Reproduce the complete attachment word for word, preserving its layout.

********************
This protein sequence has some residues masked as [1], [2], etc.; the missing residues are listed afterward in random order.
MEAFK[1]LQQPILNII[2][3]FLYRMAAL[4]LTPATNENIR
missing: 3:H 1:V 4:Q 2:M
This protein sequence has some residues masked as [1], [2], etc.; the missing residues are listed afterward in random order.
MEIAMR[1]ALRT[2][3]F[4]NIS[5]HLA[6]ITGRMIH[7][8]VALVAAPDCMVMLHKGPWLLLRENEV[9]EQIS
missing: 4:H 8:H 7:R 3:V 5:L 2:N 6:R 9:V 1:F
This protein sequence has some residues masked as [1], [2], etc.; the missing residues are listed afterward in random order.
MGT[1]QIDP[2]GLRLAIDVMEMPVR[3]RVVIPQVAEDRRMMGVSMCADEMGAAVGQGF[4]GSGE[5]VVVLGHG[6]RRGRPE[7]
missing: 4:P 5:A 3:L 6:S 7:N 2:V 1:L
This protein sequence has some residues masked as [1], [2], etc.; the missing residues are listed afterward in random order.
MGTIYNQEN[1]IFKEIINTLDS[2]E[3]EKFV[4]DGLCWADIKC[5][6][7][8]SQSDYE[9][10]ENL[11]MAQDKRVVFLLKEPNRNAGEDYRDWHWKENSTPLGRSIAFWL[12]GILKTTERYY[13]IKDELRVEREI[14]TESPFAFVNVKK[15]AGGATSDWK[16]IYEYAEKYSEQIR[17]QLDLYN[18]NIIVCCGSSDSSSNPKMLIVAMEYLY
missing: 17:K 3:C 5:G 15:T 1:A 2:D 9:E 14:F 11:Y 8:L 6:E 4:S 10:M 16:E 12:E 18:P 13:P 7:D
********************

This protein sequence has some residues masked as [1], [2], etc.; the missing residues are listed afterward in random order.
MEAFK[1]LQQPILNII[2][3]FLYRMAAL[4]LTPATNENIR
missing: 3:H 1:V 4:Q 2:M
This protein sequence has some residues masked as [1], [2], etc.; the missing residues are listed afterward in random order.
MEIAMR[1]ALRT[2][3]F[4]NIS[5]HLA[6]ITGRMIH[7][8]VALVAAPDCMVMLHKGPWLLLRENEV[9]EQIS
missing: 4:H 8:H 7:R 3:V 5:L 2:N 6:R 9:V 1:F
This protein sequence has some residues masked as [1], [2], etc.; the missing residues are listed afterward in random order.
MGT[1]QIDP[2]GLRLAIDVMEMPVR[3]RVVIPQVAEDRRMMGVSMCADEMGAAVGQGF[4]GSGE[5]VVVLGHG[6]RRGRPE[7]
missing: 4:P 5:A 3:L 6:S 7:N 2:V 1:L
This protein sequence has some residues masked as [1], [2], etc.; the missing residues are listed afterward in random order.
MGTIYNQEN[1]IFKEIINTLDS[2]E[3]EKFV[4]DGLCWADIKC[5][6][7][8]SQSDYE[9][10]ENL[11]MAQDKRVVFLLKEPNRNAGEDYRDWHWKENSTPLGRSIAFWL[12]GILKTTERYY[13]IKDELRVEREI[14]TESPFAFVNVKK[15]AGGATSDWK[16]IYEYAEKYSEQIR[17]QLDLYN[18]NIIVCCGSSDSSSNPKMLIVAMEYLY
missing: 17:K 3:C 5:G 15:T 1:A 2:D 9:E 14:F 11:Y 8:L 6:E 4:S 10:M 16:E 12:E 18:P 13:P 7:D